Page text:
Anglo-Dutch energy giant Shell said yesterday it had shut down some units at a major Singapore refinery because of a fire, as emergency crews battled to extinguish the blaze.
The Singapore Civil Defence Force (SCDF) said there had been a “surge” in the fire at the manufacturing facility, but the blaze was still contained in a specific area.
Shell said the fire broke out on Wednesday at its refinery in Pulau Bukom, an islet 5km off Singapore and prompted the evacuation of non-essential staff.
“We believe it was an accident. A full investigation will be conducted once the fire is put out,” the company said in a statement.
The SCDF said operations were still underway and that it had replaced firefighters who had been working overnight with a fresh crew.
“There has been a surge in the fire at the manufacturing facility. The fire is still contained within the bund wall,” the SCDF said in a separate statement. “Boundary cooling operation is still being carried out to prevent heat exposure to the nearby storage tanks.”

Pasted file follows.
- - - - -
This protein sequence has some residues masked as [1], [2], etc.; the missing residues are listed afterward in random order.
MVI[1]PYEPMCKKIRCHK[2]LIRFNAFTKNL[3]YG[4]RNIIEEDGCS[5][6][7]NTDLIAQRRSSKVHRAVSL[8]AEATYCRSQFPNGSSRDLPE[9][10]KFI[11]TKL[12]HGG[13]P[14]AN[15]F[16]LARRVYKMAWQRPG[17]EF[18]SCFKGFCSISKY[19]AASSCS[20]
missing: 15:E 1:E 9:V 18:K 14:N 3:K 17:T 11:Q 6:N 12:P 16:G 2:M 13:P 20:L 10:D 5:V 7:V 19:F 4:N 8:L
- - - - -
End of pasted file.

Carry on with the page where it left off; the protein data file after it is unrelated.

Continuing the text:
Shell said that as a safety precaution, “units in the vicinity of the fire incident remain shut down.”
The plant is Shell’s biggest in the world in terms of crude distillation capacity, with a maximum output of 500,000 barrels a day.
The plant produces fuels, lubricants and specialty chemicals, mostly for export.
Shell said one company firefighter “sustained a superficial injury and five other firefighters had heat exhaustion and pulled muscles.”
Singapore’s civil defense force said the fire involved petroleum products from pipes in a “tank farm” at the facility.
The blaze has been contained within an area measuring 150m by 50m, the SCDF said.
The SCDF said 21 water jets were being used to prevent nearby storage tanks from being exposed to the heat.